Unlike other 19th century artists who were captivated by the American landscape, Gentilz focused on daily life in and around San Antonio, capturing, Sheerin said, “Mexican workers extracting tequila from maguey, and the life of plazas with their churches, and women washing laundry in the river. … He was such an observer of life … the Missions, the different classes of people,” a culture mixing Anglos, Mexicans, Germans, Indians and others.
“I look at those paintings and I see this totally fearless, intrepid, really noble person,” she added. “Can you imagine being a white foreigner and painting the Comanches and the slaves? Everybody was terrified of the Comanches. It was dangerous.”
Gentilz also painted nature, and what is believed to be the first image of a black person in Texas. His paintings of the five Missions in near-ruins helped bring about their restoration, Luber said. He depicted the Alamo just eight years after the battle destroyed it.
“His fascination with the history of the creation of this country is something not enough people know about,” Luber said. “He will become such an important artist. … This gift will allow scholars and the museum to study his incredible drawings that show the way he thought through his paintings.”
Having grown up with the art of Gentilz and Julian Onderdonk at her family’s ranch house in South Texas, Sheerin was influenced to become an independent art curator, consultant, and writer, formerly based in Austin. She graduated from New York University’s Institute of Fine Arts with a master’s degree in art history, then returned to Texas to study and advocate for Texas art, once serving as assistant curator at the Meadows Museum in Dallas.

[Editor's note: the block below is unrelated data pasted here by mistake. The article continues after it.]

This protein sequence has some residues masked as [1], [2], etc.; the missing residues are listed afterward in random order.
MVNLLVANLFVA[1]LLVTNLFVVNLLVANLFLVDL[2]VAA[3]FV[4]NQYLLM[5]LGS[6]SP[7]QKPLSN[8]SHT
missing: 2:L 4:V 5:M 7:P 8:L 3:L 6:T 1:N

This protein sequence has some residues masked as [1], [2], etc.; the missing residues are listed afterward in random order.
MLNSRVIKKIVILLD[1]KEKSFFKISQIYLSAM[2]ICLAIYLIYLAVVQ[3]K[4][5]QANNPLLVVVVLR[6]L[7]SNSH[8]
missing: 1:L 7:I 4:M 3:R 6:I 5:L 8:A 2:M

“The way that I absorbed this as a child was the [difference between the] historical importance of the work of Gentilz and the aesthetic beauty that Onderdonk was capturing,” she said. “And so it really helped cultivate in me an appreciation of art. You sit around with things like this long enough and you hear your parents talk about them, and interesting people coming over and wanting to talk about them – it really opened up a world of fascination.”
Her travels through the art world have increased her appreciation of Texas art, a feeling not strongly shared in more affluent Texas markets such as Houston and Dallas. This gives San Antonio, particularly the SA Museum of Art, an opportunity, she believes, because San Antonians value their history so strongly.
“If you want to know what’s going on in Texas in the visual arts, whether it’s 1716 or 2018, why not have it be the San Antonio Museum of Art?” Kate asked.
The Sheerins influenced a good family friend, Betty Kelso, to share their vision of preserving and keeping Texas art in Texas, from early artifacts to contemporary works. Kelso got on board and began collecting “like wildfire,” Sheerin said, though she preferred to “leave the contemporary art to ‘you young people.’” She also established an endowment to enable the Museum to build a home, unparalleled anywhere, for the permanent exhibition of Texas art.
Kelso and the Sheerin family were honored at the annual San Antonio Museum of Art Gala on March 30 for their contributions to the institution’s growth. Tragically, Kelso passed away the same day.
“Her vision has been for the San Antonio Museum of Art to be the center for the art of Texas,” Luber said. “That is a vision that I honor deeply. It’s something I would like to see happen.”